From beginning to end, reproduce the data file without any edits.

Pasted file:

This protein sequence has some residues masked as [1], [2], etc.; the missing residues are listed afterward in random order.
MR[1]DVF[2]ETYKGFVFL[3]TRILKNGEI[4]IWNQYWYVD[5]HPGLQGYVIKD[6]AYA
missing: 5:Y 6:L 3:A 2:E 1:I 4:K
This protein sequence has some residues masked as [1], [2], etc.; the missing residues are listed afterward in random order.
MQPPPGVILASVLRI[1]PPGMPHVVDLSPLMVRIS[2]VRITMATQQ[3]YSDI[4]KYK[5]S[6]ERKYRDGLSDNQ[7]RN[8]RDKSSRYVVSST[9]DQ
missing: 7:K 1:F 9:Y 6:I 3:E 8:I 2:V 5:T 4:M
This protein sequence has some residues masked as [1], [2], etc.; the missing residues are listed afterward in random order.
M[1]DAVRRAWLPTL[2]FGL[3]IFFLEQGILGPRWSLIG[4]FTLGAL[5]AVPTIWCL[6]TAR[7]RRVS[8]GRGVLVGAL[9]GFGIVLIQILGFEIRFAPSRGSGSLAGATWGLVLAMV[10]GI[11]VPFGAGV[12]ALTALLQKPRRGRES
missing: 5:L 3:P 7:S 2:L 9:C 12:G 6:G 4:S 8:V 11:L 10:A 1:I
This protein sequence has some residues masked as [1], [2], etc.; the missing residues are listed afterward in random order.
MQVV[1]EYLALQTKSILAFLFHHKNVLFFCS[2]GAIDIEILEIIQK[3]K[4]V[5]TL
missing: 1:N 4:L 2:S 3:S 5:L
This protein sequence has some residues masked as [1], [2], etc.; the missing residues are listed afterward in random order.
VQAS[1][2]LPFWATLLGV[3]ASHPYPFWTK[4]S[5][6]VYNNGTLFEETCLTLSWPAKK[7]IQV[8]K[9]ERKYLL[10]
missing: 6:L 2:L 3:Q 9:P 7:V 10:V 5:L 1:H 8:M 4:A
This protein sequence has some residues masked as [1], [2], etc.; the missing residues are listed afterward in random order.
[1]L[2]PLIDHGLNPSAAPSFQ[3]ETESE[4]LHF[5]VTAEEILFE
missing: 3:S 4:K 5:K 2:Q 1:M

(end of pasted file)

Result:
This protein sequence has some residues masked as [1], [2], etc.; the missing residues are listed afterward in random order.
MR[1]DVF[2]ETYKGFVFL[3]TRILKNGEI[4]IWNQYWYVD[5]HPGLQGYVIKD[6]AYA
missing: 5:Y 6:L 3:A 2:E 1:I 4:K
This protein sequence has some residues masked as [1], [2], etc.; the missing residues are listed afterward in random order.
MQPPPGVILASVLRI[1]PPGMPHVVDLSPLMVRIS[2]VRITMATQQ[3]YSDI[4]KYK[5]S[6]ERKYRDGLSDNQ[7]RN[8]RDKSSRYVVSST[9]DQ
missing: 7:K 1:F 9:Y 6:I 3:E 8:I 2:V 5:T 4:M
This protein sequence has some residues masked as [1], [2], etc.; the missing residues are listed afterward in random order.
M[1]DAVRRAWLPTL[2]FGL[3]IFFLEQGILGPRWSLIG[4]FTLGAL[5]AVPTIWCL[6]TAR[7]RRVS[8]GRGVLVGAL[9]GFGIVLIQILGFEIRFAPSRGSGSLAGATWGLVLAMV[10]GI[11]VPFGAGV[12]ALTALLQKPRRGRES
missing: 5:L 3:P 7:S 2:L 9:C 12:G 6:G 4:S 8:V 11:L 10:A 1:I
This protein sequence has some residues masked as [1], [2], etc.; the missing residues are listed afterward in random order.
MQVV[1]EYLALQTKSILAFLFHHKNVLFFCS[2]GAIDIEILEIIQK[3]K[4]V[5]TL
missing: 1:N 4:L 2:S 3:S 5:L
This protein sequence has some residues masked as [1], [2], etc.; the missing residues are listed afterward in random order.
VQAS[1][2]LPFWATLLGV[3]ASHPYPFWTK[4]S[5][6]VYNNGTLFEETCLTLSWPAKK[7]IQV[8]K[9]ERKYLL[10]
missing: 6:L 2:L 3:Q 9:P 7:V 10:V 5:L 1:H 8:M 4:A
This protein sequence has some residues masked as [1], [2], etc.; the missing residues are listed afterward in random order.
[1]L[2]PLIDHGLNPSAAPSFQ[3]ETESE[4]LHF[5]VTAEEILFE
missing: 3:S 4:K 5:K 2:Q 1:M